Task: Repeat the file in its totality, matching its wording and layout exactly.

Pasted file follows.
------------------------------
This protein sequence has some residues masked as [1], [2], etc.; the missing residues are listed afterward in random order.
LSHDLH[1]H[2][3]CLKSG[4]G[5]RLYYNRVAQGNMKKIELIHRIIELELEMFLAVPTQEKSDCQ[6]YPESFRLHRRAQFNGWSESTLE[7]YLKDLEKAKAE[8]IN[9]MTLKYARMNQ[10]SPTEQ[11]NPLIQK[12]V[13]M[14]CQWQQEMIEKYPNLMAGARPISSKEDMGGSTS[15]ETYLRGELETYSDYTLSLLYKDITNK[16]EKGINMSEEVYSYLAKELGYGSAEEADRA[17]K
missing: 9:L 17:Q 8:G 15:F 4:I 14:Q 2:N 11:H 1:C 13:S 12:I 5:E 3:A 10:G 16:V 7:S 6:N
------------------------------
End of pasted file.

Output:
This protein sequence has some residues masked as [1], [2], etc.; the missing residues are listed afterward in random order.
LSHDLH[1]H[2][3]CLKSG[4]G[5]RLYYNRVAQGNMKKIELIHRIIELELEMFLAVPTQEKSDCQ[6]YPESFRLHRRAQFNGWSESTLE[7]YLKDLEKAKAE[8]IN[9]MTLKYARMNQ[10]SPTEQ[11]NPLIQK[12]V[13]M[14]CQWQQEMIEKYPNLMAGARPISSKEDMGGSTS[15]ETYLRGELETYSDYTLSLLYKDITNK[16]EKGINMSEEVYSYLAKELGYGSAEEADRA[17]K
missing: 9:L 17:Q 8:G 15:F 4:I 14:Q 2:N 11:H 1:C 13:S 12:I 5:E 3:A 10:G 16:V 7:S 6:N